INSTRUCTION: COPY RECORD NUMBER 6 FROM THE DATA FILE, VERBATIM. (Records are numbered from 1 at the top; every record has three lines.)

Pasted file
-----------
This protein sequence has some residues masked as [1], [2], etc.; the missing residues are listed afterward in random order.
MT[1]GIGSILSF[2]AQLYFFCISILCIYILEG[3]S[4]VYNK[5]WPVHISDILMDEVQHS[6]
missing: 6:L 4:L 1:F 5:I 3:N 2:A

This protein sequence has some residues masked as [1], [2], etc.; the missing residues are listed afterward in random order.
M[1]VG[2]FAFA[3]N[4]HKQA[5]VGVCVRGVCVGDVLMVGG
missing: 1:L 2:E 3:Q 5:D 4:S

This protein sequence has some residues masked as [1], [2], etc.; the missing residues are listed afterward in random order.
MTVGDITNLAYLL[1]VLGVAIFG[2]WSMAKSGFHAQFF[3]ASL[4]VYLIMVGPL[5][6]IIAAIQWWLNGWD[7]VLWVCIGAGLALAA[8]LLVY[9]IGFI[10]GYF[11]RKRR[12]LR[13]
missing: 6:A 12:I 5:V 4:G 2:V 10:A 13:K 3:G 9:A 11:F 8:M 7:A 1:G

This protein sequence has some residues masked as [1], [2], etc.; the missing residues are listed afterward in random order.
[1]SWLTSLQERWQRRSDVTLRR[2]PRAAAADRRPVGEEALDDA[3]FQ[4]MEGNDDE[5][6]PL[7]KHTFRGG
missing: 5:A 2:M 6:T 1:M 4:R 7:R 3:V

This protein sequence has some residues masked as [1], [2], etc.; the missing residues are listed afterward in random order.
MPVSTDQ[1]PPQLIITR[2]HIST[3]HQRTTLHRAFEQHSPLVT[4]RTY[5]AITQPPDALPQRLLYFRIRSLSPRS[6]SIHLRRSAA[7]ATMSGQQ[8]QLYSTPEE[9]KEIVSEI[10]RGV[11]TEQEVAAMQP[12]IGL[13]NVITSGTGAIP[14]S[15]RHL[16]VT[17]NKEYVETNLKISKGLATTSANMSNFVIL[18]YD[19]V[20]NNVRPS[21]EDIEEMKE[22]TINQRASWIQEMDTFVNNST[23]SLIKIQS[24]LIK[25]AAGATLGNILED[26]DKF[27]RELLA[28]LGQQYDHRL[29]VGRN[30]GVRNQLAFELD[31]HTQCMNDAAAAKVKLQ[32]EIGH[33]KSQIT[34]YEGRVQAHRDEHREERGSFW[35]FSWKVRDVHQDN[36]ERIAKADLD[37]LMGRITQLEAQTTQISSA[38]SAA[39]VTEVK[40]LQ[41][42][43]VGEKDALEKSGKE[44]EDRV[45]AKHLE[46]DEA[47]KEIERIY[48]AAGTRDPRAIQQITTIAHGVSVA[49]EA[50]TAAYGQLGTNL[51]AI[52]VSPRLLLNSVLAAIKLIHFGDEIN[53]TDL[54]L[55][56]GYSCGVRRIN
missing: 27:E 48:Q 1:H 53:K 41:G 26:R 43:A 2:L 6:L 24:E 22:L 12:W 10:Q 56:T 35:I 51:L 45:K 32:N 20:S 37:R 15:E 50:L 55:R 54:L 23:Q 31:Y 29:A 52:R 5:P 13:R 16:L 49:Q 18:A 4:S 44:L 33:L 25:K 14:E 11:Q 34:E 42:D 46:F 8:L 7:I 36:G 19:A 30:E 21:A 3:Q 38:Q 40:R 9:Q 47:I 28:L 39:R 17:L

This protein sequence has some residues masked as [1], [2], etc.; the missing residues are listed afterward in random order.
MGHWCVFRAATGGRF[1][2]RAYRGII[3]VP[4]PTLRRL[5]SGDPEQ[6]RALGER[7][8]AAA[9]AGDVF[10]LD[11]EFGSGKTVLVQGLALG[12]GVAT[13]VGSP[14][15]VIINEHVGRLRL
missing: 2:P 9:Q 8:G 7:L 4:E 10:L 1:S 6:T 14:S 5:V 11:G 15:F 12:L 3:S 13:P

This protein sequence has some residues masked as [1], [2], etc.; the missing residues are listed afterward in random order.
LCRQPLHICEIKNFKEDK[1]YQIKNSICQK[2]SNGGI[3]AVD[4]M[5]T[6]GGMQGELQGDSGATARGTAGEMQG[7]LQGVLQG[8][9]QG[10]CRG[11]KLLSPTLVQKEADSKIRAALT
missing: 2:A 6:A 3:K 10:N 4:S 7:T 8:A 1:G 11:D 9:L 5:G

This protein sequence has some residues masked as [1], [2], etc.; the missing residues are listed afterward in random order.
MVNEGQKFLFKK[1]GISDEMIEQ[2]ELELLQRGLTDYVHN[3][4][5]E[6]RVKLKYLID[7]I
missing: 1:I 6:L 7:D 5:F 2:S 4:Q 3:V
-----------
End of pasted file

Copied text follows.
This protein sequence has some residues masked as [1], [2], etc.; the missing residues are listed afterward in random order.
MGHWCVFRAATGGRF[1][2]RAYRGII[3]VP[4]PTLRRL[5]SGDPEQ[6]RALGER[7][8]AAA[9]AGDVF[10]LD[11]EFGSGKTVLVQGLALG[12]GVAT[13]VGSP[14][15]VIINEHVGRLRL
missing: 2:P 9:Q 8:G 7:L 4:E 10:L 1:S 6:T 14:S 5:V 11:G 15:F 12:L 3:S 13:P